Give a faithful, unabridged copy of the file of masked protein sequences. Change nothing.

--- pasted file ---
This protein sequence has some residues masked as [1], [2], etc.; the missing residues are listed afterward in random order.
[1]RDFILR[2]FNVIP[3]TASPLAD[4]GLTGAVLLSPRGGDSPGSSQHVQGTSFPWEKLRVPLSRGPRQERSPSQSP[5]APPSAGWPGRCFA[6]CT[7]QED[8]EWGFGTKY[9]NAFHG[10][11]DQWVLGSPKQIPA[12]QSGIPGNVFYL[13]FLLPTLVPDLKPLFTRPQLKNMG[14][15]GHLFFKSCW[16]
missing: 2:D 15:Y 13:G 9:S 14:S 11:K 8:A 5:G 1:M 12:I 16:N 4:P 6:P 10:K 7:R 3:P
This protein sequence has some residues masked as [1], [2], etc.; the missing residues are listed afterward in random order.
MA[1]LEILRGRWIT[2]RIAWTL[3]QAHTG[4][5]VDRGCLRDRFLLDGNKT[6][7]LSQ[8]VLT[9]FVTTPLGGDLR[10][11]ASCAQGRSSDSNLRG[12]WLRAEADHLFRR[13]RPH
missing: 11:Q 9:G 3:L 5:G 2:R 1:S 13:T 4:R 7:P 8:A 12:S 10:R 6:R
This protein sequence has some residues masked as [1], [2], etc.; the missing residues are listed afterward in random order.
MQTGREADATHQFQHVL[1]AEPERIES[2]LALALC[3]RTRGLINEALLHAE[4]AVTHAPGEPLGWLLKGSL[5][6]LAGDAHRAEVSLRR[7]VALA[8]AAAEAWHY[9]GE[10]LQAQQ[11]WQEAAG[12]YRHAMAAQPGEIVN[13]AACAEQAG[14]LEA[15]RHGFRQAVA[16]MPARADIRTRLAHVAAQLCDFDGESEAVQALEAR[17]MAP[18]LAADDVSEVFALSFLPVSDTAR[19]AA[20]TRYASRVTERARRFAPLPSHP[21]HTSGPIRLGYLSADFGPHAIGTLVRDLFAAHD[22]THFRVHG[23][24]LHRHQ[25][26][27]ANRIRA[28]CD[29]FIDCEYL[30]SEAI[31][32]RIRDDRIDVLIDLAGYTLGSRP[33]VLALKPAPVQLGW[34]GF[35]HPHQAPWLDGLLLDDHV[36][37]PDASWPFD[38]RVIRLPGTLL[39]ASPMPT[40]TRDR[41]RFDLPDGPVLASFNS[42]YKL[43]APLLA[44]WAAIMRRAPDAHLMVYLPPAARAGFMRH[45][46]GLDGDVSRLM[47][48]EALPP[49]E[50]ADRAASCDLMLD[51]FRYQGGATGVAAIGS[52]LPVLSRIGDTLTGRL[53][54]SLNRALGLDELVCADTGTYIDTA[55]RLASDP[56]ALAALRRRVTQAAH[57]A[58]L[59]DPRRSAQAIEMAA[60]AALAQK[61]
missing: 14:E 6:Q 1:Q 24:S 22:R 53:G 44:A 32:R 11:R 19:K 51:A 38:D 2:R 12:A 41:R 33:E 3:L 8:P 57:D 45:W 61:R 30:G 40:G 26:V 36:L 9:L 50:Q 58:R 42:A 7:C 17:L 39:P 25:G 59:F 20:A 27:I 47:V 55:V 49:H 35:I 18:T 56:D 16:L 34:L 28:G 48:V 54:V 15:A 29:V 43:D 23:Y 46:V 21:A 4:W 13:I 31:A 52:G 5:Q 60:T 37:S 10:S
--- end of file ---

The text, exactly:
This protein sequence has some residues masked as [1], [2], etc.; the missing residues are listed afterward in random order.
[1]RDFILR[2]FNVIP[3]TASPLAD[4]GLTGAVLLSPRGGDSPGSSQHVQGTSFPWEKLRVPLSRGPRQERSPSQSP[5]APPSAGWPGRCFA[6]CT[7]QED[8]EWGFGTKY[9]NAFHG[10][11]DQWVLGSPKQIPA[12]QSGIPGNVFYL[13]FLLPTLVPDLKPLFTRPQLKNMG[14][15]GHLFFKSCW[16]
missing: 2:D 15:Y 13:G 9:S 14:S 11:K 8:A 5:G 1:M 12:I 16:N 4:P 6:P 10:K 7:R 3:P
This protein sequence has some residues masked as [1], [2], etc.; the missing residues are listed afterward in random order.
MA[1]LEILRGRWIT[2]RIAWTL[3]QAHTG[4][5]VDRGCLRDRFLLDGNKT[6][7]LSQ[8]VLT[9]FVTTPLGGDLR[10][11]ASCAQGRSSDSNLRG[12]WLRAEADHLFRR[13]RPH
missing: 11:Q 9:G 3:L 5:G 2:R 1:S 13:T 4:R 7:P 8:A 12:S 10:R 6:R
This protein sequence has some residues masked as [1], [2], etc.; the missing residues are listed afterward in random order.
MQTGREADATHQFQHVL[1]AEPERIES[2]LALALC[3]RTRGLINEALLHAE[4]AVTHAPGEPLGWLLKGSL[5][6]LAGDAHRAEVSLRR[7]VALA[8]AAAEAWHY[9]GE[10]LQAQQ[11]WQEAAG[12]YRHAMAAQPGEIVN[13]AACAEQAG[14]LEA[15]RHGFRQAVA[16]MPARADIRTRLAHVAAQLCDFDGESEAVQALEAR[17]MAP[18]LAADDVSEVFALSFLPVSDTAR[19]AA[20]TRYASRVTERARRFAPLPSHP[21]HTSGPIRLGYLSADFGPHAIGTLVRDLFAAHD[22]THFRVHG[23][24]LHRHQ[25][26][27]ANRIRA[28]CD[29]FIDCEYL[30]SEAI[31][32]RIRDDRIDVLIDLAGYTLGSRP[33]VLALKPAPVQLGW[34]GF[35]HPHQAPWLDGLLLDDHV[36][37]PDASWPFD[38]RVIRLPGTLL[39]ASPMPT[40]TRDR[41]RFDLPDGPVLASFNS[42]YKL[43]APLLA[44]WAAIMRRAPDAHLMVYLPPAARAGFMRH[45][46]GLDGDVSRLM[47][48]EALPP[49]E[50]ADRAASCDLMLD[51]FRYQGGATGVAAIGS[52]LPVLSRIGDTLTGRL[53][54]SLNRALGLDELVCADTGTYIDTA[55]RLASDP[56]ALAALRRRVTQAAH[57]A[58]L[59]DPRRSAQAIEMAA[60]AALAQK[61]
missing: 14:E 6:Q 1:Q 24:S 22:R 53:G 44:A 32:R 11:R 19:K 51:A 38:D 2:R 12:A 41:R 33:E 3:L 8:P 57:D 45:W 61:R 30:G 40:G 26:V 36:L 9:L 50:Q 58:R 42:A 7:C 17:L 39:P 25:G 59:F 20:A 27:I 47:V 55:V 49:H 35:I 18:T 56:D 16:L 34:L 28:G 48:V 54:V 15:A 29:V 43:D 23:Y 46:V 21:A 4:W 13:I 31:A 52:G 5:Q 60:T 37:S 10:S